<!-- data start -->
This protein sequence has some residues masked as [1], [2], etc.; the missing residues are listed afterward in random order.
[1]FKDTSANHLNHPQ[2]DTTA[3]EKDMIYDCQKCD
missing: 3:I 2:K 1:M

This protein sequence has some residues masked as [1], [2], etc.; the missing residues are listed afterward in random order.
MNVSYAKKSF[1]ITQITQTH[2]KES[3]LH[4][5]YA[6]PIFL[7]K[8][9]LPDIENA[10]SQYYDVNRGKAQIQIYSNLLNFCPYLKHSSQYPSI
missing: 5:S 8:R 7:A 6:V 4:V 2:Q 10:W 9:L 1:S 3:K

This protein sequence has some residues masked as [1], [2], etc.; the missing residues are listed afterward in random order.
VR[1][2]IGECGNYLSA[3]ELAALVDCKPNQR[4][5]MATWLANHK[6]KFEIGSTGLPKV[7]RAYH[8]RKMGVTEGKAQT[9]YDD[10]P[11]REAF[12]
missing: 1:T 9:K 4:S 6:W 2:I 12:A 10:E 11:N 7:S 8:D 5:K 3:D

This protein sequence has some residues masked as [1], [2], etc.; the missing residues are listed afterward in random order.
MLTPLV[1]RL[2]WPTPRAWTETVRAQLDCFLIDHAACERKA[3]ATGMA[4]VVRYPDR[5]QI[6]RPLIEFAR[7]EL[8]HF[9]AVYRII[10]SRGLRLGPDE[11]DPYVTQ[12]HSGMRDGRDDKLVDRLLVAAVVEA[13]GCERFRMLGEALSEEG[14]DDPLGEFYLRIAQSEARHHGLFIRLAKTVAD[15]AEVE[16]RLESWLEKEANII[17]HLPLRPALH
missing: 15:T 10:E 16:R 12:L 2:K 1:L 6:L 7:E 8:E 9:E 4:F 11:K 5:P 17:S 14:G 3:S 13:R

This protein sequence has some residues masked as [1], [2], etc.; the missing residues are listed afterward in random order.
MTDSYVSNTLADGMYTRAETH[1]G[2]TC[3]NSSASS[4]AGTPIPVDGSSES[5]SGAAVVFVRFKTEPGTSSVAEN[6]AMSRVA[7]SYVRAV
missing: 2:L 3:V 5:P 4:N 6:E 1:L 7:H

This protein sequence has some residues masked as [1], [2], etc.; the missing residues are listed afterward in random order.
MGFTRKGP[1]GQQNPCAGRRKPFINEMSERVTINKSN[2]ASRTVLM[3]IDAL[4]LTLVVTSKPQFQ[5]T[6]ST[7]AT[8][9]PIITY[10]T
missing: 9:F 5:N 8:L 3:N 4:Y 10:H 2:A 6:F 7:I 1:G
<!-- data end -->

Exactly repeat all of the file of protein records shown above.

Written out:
This protein sequence has some residues masked as [1], [2], etc.; the missing residues are listed afterward in random order.
[1]FKDTSANHLNHPQ[2]DTTA[3]EKDMIYDCQKCD
missing: 3:I 2:K 1:M

This protein sequence has some residues masked as [1], [2], etc.; the missing residues are listed afterward in random order.
MNVSYAKKSF[1]ITQITQTH[2]KES[3]LH[4][5]YA[6]PIFL[7]K[8][9]LPDIENA[10]SQYYDVNRGKAQIQIYSNLLNFCPYLKHSSQYPSI
missing: 5:S 8:R 7:A 6:V 4:V 2:Q 10:W 9:L 1:S 3:K

This protein sequence has some residues masked as [1], [2], etc.; the missing residues are listed afterward in random order.
VR[1][2]IGECGNYLSA[3]ELAALVDCKPNQR[4][5]MATWLANHK[6]KFEIGSTGLPKV[7]RAYH[8]RKMGVTEGKAQT[9]YDD[10]P[11]REAF[12]
missing: 1:T 9:K 4:S 6:W 2:I 12:A 10:E 11:N 7:S 8:D 5:K 3:D

This protein sequence has some residues masked as [1], [2], etc.; the missing residues are listed afterward in random order.
MLTPLV[1]RL[2]WPTPRAWTETVRAQLDCFLIDHAACERKA[3]ATGMA[4]VVRYPDR[5]QI[6]RPLIEFAR[7]EL[8]HF[9]AVYRII[10]SRGLRLGPDE[11]DPYVTQ[12]HSGMRDGRDDKLVDRLLVAAVVEA[13]GCERFRMLGEALSEEG[14]DDPLGEFYLRIAQSEARHHGLFIRLAKTVAD[15]AEVE[16]RLESWLEKEANII[17]HLPLRPALH
missing: 15:T 10:E 16:R 12:L 2:K 1:L 6:L 7:E 8:E 9:E 4:F 11:K 5:P 17:S 14:G 3:S 13:R

This protein sequence has some residues masked as [1], [2], etc.; the missing residues are listed afterward in random order.
MTDSYVSNTLADGMYTRAETH[1]G[2]TC[3]NSSASS[4]AGTPIPVDGSSES[5]SGAAVVFVRFKTEPGTSSVAEN[6]AMSRVA[7]SYVRAV
missing: 2:L 3:V 5:P 4:N 6:E 1:L 7:H

This protein sequence has some residues masked as [1], [2], etc.; the missing residues are listed afterward in random order.
MGFTRKGP[1]GQQNPCAGRRKPFINEMSERVTINKSN[2]ASRTVLM[3]IDAL[4]LTLVVTSKPQFQ[5]T[6]ST[7]AT[8][9]PIITY[10]T
missing: 9:F 5:N 8:L 3:N 4:Y 10:H 2:A 6:F 7:I 1:G